Tweeting the Election Results: The Canada Elections Act and Social Media

Twitter has been buzzing for the past day over an Elections Canada reminder that the Canada Elections Act restricts transmitting election results when the polls remain open in parts of the country and that the restrictions apply in all media, including broadcasting, the Internet and social media. The specific provision in question was challenged several years ago and upheld by a split Supreme Court of Canada. Contrary to some suggestions that the restrictions mean no use of Twitter during election night, the restrictions apply specifically to transmitting election results and only while the polls are open.

Earlier this month, the CBC and Bell Media (which owns CTV) launched claim to challenge the constitutionality of the provision, asking the Ontario Superior Court of Justice to grant an expedited hearing on the issue. Last week, the court denied the application for an expedited heairng, though the challenge itself will continue. I provided an expert affidavit on the issue. The judge notes that I took the position that “on election day, millions of Canadians will likely turn to social media tools to gather information and that banning such communication will be technically impossible.” A full copy of my affidavit, which explores the growth of social media and the challenges of enforcing the law, can be found here.


  1. Colin Longman says:

    So, as I understand it, since the Elections Act only applies to Canadians and Canadian companies, and does not apply to private communications between individuals, I should be able to send a private tweet (DM), email or chat to a friend outside of Canada about the results in my province and that person can then legally post the information in a public forum that everyone in Canada/the world, can see. Or am I missing something?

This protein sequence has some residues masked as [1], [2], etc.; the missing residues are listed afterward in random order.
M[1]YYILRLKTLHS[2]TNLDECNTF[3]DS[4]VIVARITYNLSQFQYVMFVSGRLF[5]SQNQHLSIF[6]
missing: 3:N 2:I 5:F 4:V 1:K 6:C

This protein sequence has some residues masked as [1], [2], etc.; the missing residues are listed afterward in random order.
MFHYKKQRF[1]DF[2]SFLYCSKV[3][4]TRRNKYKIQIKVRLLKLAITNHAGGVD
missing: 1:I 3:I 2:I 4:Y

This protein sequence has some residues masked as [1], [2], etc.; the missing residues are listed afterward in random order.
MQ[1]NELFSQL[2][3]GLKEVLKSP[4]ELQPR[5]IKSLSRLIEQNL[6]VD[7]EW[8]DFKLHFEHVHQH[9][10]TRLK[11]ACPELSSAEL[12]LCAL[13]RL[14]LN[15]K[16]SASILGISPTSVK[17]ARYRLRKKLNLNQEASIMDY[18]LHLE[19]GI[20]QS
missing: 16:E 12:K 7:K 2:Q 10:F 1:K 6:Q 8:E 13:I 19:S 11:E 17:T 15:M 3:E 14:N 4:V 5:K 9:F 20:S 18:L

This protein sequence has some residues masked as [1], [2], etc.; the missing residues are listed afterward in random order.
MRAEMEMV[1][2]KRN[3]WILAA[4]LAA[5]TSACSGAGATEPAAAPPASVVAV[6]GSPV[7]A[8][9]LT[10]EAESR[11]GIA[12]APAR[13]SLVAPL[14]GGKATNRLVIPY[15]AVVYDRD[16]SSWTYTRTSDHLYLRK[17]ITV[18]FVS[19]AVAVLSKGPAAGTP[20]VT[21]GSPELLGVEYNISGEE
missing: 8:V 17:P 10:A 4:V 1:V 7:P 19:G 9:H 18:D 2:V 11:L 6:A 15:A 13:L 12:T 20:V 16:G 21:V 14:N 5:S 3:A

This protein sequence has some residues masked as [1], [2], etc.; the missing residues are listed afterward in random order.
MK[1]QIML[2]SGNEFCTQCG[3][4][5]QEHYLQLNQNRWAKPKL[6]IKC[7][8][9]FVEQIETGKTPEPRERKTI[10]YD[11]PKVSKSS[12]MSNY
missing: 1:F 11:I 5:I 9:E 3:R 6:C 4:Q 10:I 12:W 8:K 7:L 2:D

2. This is absurdity, and it shocks me every time. What planet are Elections Canada and the courts living on, anyway? This problem could be so easily solved by Elections Canada if they simply don’t release any results until all the polls have closed.

  3. Crockett
    This is just another stark reminder that technological change pushes sociological shifts. This is not a new concept, there are many examples throughout history, in this case the printing press and telephone being obvious examples.

    The whole debate on copyright Is in essence a result of the same forces. There are strong views from both absolutists and aboloshists that are framing the conversation. But no one can deny the need to adjust to the prevailing winds.

  4. The absurdity is compounded when you realize that there’s nothing to stop verbal communication by phone or Skype, etc.

  5. Kieran Moore says:

    What a fantastic affidavit! I agree with Dave above – it would be so easy to simply not release the results until all polls closed. It is ridiculous to try to stop millions of people from talking to each other.

  6. Isn’t the right answer for Elections Canada to not release any results until the polls close across the country?

  7. I was under the impression that they already had to wait until polls closed across the country anyway before releasing results.You can’t release the results in Nova Scotia before the polls close in BC.

  8. Darren Barefoot says:

    This project might interest those who have strong feelings on this law: